Health insurance premiums for the 1.5 million Californians who purchase coverage through the state marketplace will go up an average of 0.6% next year, officials announced Tuesday. It's the smallest increase yet and is attributed to a surge of new signups coupled with a decline in health care use during the coronavirus pandemic.
More than 230,000 people have signed up for coverage since March 20, the day after Gov. Gavin Newsom issued a statewide stay-at-home order. Meanwhile, fewer people are using their health insurance as hospitals delayed elective procedures and some people chose to stay away from doctor's offices.
“Insurers are really rolling in money right now because so many fewer people are using health care,” said Larry Levitt, executive vice president of health policy for the Kaiser Family Foundation.
Charles Bacchi, president and CEO of the California Association of Health Plans, said insurers can offer smaller increases because of new laws aimed at getting more healthier people to buy insurance.
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“Californians can rest assured that health plans are dedicated to providing the affordable high quality healthcare they expect and deserve,” Bacchi said.
In general, the cost of health insurance premiums depends on who pays them. If only sick people buy them, they cost more. But the more healthy people who buy them brings down the cost for everyone.
From 2015 through 2019, monthly premiums in California’s marketplace increased an average of 8.5 percentage points per year. But since then, the Democratic-controlled Legislature and governor have passed laws aimed at getting more healthier people to buy coverage — including taxing people who refuse to buy health insurance and offering new subsidies to people who earn as much as six times the federal poverty level.
The result was an average premium increase of 0.8% in 2020. Next year’s increase is even lower, in part because of an increase in new people buying insurance during the coronavirus pandemic. Covered California Executive Director Peter Lee says the new people who signed up were healthier, making them on average about 5% cheaper to cover.
“We don’t want a vicious cycle. We want a virtuous cycle of more people enrolling, broadening the pool and making it cheaper for everybody,” said Anthony Wright, executive director of Health Access California, a health care consumer advocacy group.
Covered California premiums average about $587 a month for an individual. But about 90% of the people who buy coverage through Covered California receive state and federal subsidies of about $450 per month, lowering their premium to about $137 per month.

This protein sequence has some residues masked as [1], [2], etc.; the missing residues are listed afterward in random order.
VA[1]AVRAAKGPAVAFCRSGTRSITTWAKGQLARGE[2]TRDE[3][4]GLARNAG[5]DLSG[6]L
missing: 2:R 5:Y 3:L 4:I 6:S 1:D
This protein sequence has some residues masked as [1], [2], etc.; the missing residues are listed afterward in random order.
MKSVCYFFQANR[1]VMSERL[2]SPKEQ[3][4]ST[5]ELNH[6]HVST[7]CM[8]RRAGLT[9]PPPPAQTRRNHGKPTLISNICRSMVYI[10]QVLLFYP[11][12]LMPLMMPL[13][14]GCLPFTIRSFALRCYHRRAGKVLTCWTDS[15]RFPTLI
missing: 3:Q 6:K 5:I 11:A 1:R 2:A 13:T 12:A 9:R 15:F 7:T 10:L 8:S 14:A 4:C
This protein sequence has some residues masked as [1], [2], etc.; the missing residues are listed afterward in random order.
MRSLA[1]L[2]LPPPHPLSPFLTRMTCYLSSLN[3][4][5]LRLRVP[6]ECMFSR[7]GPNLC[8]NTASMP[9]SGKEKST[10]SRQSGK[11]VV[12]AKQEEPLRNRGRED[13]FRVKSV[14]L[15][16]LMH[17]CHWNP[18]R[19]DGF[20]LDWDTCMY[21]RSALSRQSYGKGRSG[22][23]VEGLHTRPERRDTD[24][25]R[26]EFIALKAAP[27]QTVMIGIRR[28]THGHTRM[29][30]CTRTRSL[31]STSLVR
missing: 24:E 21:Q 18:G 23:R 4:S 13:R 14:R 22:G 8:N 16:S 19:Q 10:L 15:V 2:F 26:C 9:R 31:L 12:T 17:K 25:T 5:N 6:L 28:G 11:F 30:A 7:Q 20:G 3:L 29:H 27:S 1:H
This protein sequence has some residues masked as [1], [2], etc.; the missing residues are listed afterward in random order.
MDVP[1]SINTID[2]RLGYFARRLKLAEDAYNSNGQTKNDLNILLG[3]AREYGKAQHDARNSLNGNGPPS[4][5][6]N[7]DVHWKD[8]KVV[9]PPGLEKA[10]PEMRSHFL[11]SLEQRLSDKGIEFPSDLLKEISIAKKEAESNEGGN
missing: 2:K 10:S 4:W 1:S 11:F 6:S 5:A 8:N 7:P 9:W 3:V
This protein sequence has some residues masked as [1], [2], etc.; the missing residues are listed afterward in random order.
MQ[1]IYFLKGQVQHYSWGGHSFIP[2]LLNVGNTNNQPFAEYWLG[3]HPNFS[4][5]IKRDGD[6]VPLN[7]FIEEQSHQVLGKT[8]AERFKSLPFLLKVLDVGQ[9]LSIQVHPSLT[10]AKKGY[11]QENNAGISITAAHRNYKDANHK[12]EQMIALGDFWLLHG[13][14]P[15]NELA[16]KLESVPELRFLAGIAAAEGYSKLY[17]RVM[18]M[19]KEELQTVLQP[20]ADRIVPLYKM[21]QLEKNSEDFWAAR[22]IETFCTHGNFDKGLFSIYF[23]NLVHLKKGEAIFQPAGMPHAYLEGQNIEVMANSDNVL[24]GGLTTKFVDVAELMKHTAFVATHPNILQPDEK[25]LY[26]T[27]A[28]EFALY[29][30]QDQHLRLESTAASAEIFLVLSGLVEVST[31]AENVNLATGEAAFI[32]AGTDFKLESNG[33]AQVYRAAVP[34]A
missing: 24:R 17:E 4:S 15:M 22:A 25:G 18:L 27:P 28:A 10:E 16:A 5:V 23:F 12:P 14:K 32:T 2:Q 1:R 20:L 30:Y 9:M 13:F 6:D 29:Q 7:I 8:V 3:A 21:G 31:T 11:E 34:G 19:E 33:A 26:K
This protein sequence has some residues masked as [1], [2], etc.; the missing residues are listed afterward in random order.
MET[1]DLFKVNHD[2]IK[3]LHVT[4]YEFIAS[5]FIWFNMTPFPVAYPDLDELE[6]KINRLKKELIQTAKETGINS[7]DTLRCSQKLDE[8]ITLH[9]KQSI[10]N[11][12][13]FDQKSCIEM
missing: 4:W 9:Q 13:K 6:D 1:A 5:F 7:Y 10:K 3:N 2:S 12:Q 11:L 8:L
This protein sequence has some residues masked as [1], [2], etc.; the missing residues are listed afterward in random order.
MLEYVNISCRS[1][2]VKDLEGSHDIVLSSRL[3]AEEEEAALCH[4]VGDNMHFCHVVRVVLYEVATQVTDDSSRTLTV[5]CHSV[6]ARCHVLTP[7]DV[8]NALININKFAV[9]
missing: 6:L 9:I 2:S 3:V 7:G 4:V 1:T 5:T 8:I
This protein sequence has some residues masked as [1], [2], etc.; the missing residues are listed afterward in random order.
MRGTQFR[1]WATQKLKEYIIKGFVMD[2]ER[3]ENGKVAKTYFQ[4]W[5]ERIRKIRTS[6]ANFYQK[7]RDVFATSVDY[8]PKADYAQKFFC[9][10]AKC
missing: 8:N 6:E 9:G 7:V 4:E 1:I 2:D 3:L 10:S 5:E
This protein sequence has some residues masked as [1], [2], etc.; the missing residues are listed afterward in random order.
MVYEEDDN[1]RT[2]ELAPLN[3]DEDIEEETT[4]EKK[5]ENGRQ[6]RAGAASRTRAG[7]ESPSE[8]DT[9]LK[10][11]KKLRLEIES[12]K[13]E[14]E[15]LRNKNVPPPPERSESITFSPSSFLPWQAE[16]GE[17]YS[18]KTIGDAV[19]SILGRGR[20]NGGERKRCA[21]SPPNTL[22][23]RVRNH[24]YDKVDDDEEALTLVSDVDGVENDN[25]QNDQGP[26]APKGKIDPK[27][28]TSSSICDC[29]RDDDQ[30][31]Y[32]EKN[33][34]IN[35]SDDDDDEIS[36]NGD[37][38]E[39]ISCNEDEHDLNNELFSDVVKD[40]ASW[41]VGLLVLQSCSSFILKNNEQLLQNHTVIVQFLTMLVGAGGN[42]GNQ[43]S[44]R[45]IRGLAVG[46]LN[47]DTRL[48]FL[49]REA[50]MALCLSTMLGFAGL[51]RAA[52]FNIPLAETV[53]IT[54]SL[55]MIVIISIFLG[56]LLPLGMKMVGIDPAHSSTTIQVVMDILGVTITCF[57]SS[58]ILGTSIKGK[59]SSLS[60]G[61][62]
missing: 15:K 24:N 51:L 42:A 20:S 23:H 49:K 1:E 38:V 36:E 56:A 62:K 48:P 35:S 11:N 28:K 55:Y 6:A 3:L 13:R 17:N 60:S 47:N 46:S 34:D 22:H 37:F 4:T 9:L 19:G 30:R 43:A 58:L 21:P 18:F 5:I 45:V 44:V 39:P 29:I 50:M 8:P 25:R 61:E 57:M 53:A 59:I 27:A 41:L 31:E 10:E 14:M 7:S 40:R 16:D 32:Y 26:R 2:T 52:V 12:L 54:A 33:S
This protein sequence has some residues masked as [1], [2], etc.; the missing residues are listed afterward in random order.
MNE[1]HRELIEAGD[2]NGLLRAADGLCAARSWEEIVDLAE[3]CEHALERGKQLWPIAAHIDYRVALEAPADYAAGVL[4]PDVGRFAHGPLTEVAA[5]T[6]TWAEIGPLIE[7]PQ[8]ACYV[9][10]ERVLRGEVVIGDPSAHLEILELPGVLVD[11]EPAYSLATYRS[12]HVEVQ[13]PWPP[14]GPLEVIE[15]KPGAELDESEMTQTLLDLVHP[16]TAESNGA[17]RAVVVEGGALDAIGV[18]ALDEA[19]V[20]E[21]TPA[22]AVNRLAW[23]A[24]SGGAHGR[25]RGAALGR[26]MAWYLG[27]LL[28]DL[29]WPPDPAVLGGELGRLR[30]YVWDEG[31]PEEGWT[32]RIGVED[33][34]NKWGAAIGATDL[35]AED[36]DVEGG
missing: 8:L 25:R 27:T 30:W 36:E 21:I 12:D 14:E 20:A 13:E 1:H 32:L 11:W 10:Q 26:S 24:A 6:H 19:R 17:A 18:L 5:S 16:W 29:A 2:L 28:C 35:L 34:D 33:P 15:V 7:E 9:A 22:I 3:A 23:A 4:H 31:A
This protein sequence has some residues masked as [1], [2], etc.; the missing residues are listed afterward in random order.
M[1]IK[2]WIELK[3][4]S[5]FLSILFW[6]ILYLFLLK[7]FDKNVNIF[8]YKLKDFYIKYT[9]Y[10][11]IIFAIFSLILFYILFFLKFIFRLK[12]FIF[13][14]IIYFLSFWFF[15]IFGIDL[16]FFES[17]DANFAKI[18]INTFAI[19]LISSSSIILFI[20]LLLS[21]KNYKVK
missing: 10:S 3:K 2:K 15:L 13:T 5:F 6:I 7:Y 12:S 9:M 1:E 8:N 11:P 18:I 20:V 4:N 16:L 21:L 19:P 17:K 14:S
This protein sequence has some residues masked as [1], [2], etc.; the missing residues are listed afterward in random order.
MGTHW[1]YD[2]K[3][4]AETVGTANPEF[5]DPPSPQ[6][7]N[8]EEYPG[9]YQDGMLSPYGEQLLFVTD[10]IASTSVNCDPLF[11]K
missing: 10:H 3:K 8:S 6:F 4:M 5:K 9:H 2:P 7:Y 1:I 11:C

The state also spends more on marketing and outreach than any other state, including the federal government, buying TV ads and paying social media influencers to persuade people to buy coverage. This year, amid a coronavirus-induced recession, Covered California plans to spend $150 million in marketing, up from $121 million last year.
“People that are losing their jobs, that are financially insecure, do not need to be health-care insecure,” Covered California Executive Director Peter Lee said. “We're making the largest investment for this year and thinking next year we're going to dial it back.”
The health insurance rates announced Tuesday still must be approved by state regulators. The overall rate increase is a statewide average. How much people will actually pay depends on where they live and which insurance company they decide to purchase coverage from.
In Southern California, Lee said rates in general decreased up to 3% in some places. But in Northern California, including the counties surrounding the San Francisco Bay, rates increased an average of 1.4% because there is less competition from insurance companies.
The biggest projected increase is Valley Health Plan, whose rates will jump an average of 9% next year. The biggest projected drop is the LA Care Health Plan with an average decrease of 4.6%.
LA Care Health Plan CEO John Baackes said the biggest factor for their lower rates was an influx of younger people who purchased coverage to avoid paying a state tax. Most of those people purchased the cheapest plan and have rarely used their insurance, he said.
This story has been corrected to show that Valley Health Plan will have the largest average rate increase. A previous version of this story said the Anthem Blue Cross rate increase of 6% would have been the largest average rate increase.